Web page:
REVIEW: The Farrelly Brothers' Three Stooges Mixes the Cerebral and the Silly, with Lots of Eye-Poking
Bobby and Peter Farrelly’s The Three Stooges is not particularly great, though it is possibly brilliant, a picture that goes beyond homage to become its own rambunctious invention — it’s one big eye-poke, with footnotes. Maybe the world doesn’t need a meticulously observed re-creation of the Three Stooges’ artistry, a brand of cartoonishly violent slapstick that for decades horrified moms and other upstanding individuals. Or maybe the world needs it now more than ever. Either way, the Farrellys’ reimagining of the Stooges ouvre — which includes a backstory set in an orphanage run by nuns — is packed with so much affection, and pays so much attention to detail, that I think it’s possible to love The Three Stooges even if you never loved the Three Stooges. The picture is confident in its ridiculousness — any movie that puts Larry David in a nun’s habit has to be.
The original Three Stooges — or, rather, the Three Stooges that those of us who grew up in the ’50s, ’60s and ’70s knew from television — originated as a vaudeville act in the mid-1920s, put together as, well, stooges by comedian Ted Healy. Healy was successful in his own right at the time, but the fame of the Stooges – who, in their most popular incarnation, comprised Moe Howard, Jerome “Curly” Howard and Larry Fine — rapidly eclipsed his. The short subjects Moe, Curly and Larry made in the ’30s and ’40s — pictures with painfully punny titles like “A Plumbing We Will Go,” “Nutty But Nice” and “They Stooge to Conga” — had a thriving afterlife on television. The cacophonous anti-ballet of the Stooges — which included, but was not limited to, butts’ being kicked and skulls’ being walloped with mallets — shaped the minds of many budding filmmakers, writers and just plain layabouts.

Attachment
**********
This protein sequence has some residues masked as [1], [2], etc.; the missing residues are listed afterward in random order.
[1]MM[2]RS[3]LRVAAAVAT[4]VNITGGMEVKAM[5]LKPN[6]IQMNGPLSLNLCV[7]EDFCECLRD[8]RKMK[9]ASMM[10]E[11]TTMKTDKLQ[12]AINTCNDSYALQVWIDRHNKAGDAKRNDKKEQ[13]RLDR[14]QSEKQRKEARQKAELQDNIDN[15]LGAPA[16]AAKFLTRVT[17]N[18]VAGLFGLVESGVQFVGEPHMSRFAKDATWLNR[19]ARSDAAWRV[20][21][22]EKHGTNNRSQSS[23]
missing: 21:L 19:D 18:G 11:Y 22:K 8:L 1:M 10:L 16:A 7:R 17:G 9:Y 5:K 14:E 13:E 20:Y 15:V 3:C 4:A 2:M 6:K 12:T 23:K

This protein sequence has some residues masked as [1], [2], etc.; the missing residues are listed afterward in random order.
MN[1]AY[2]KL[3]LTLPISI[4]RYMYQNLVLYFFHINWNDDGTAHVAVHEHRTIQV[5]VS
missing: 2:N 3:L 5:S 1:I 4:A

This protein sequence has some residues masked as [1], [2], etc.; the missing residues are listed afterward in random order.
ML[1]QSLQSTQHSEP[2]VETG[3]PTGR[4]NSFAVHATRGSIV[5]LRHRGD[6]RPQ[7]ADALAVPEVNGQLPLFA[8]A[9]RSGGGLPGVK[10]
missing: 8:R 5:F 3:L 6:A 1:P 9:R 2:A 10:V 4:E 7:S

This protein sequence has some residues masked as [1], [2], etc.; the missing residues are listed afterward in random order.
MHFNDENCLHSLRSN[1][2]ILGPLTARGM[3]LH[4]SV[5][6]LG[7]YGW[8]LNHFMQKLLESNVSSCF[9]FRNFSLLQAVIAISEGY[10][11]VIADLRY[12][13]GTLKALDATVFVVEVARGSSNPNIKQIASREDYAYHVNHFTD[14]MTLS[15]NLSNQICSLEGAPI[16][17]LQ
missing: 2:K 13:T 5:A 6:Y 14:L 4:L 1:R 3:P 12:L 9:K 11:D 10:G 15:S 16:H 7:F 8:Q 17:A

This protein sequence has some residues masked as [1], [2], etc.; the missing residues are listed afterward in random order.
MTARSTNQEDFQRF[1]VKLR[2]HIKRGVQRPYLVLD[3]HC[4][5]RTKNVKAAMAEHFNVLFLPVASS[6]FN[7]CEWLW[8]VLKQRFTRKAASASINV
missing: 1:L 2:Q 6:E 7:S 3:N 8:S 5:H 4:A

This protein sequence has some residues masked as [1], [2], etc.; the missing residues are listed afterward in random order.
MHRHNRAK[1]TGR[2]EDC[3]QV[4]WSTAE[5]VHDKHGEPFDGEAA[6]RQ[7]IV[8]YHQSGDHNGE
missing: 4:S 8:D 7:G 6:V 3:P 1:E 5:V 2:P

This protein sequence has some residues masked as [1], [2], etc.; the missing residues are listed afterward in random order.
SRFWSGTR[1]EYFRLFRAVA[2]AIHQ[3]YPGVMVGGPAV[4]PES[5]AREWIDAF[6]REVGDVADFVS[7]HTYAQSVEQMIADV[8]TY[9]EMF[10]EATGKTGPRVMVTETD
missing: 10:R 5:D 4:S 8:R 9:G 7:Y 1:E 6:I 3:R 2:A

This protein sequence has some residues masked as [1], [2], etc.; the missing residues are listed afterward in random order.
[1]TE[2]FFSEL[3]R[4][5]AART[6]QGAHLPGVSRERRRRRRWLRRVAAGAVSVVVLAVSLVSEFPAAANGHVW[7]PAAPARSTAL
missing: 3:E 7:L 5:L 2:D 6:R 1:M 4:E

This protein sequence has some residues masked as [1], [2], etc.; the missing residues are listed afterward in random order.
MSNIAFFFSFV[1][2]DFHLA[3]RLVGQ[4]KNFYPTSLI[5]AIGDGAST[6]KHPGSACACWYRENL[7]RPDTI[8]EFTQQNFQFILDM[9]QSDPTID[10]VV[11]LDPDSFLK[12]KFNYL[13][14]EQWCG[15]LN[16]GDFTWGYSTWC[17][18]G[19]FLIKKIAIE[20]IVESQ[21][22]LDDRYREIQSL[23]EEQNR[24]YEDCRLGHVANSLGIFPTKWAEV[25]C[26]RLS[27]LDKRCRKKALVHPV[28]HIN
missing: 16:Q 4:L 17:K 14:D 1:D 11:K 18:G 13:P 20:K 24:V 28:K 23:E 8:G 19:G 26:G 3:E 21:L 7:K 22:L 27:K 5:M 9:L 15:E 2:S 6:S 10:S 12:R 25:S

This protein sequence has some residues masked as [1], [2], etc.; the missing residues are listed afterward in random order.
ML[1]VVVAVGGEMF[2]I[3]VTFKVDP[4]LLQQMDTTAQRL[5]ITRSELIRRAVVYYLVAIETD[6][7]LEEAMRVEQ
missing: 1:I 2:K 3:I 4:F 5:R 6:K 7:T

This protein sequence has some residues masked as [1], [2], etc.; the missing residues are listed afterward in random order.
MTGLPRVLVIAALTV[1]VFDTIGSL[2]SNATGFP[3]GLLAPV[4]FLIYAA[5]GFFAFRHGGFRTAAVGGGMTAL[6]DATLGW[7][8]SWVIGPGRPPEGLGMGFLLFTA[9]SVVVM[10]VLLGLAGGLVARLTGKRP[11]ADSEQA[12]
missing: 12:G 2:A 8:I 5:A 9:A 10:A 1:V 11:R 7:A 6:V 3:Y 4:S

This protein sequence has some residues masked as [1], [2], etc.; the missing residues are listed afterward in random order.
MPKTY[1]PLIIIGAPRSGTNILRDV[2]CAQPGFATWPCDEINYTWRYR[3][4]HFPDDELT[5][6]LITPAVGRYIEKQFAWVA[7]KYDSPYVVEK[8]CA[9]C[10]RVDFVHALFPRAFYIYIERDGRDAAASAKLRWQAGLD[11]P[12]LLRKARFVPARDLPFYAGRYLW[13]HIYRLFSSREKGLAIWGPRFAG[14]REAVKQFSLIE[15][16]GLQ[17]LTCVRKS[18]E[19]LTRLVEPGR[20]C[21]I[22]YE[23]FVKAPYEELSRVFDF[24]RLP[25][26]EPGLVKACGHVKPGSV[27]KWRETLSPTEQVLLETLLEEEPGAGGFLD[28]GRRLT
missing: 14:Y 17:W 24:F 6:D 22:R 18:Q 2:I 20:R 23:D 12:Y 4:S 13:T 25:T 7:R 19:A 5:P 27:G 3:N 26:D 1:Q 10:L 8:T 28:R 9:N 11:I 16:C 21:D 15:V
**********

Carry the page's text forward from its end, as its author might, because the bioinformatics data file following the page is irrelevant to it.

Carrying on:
The backstory the Farrellys lay out for the Stooges here is far more colorful: As infants, they’re dropped off in a bag on an orphanage doorstep – when the nuns who run the joint unzip that bag, three naked infants with Larry, Curly and Moe hairdos peer up at them like deceptively innocent Easter chicks from Hell. Fast-forward a few years and these cherubs have become 10-year-old hellions, kids whom nobody will adopt. Fast-forward a few more years, and Moe, Larry and Curly are now grown-ups — played, respectively, by Chris Diamontoupolos, Sean Hayes and Will Sasso — who’ve stuck around the orphanage because there’s nowhere else to go. Supposedly, they earn their keep by doing odd jobs, but in reality, they’ve merely set up a tape recorder stocked with industrious woodworking sounds — meanwhile, the three of them lie conked-out nearby, piled on a bed, their snores orchestrated into a percussive snoozapalooza.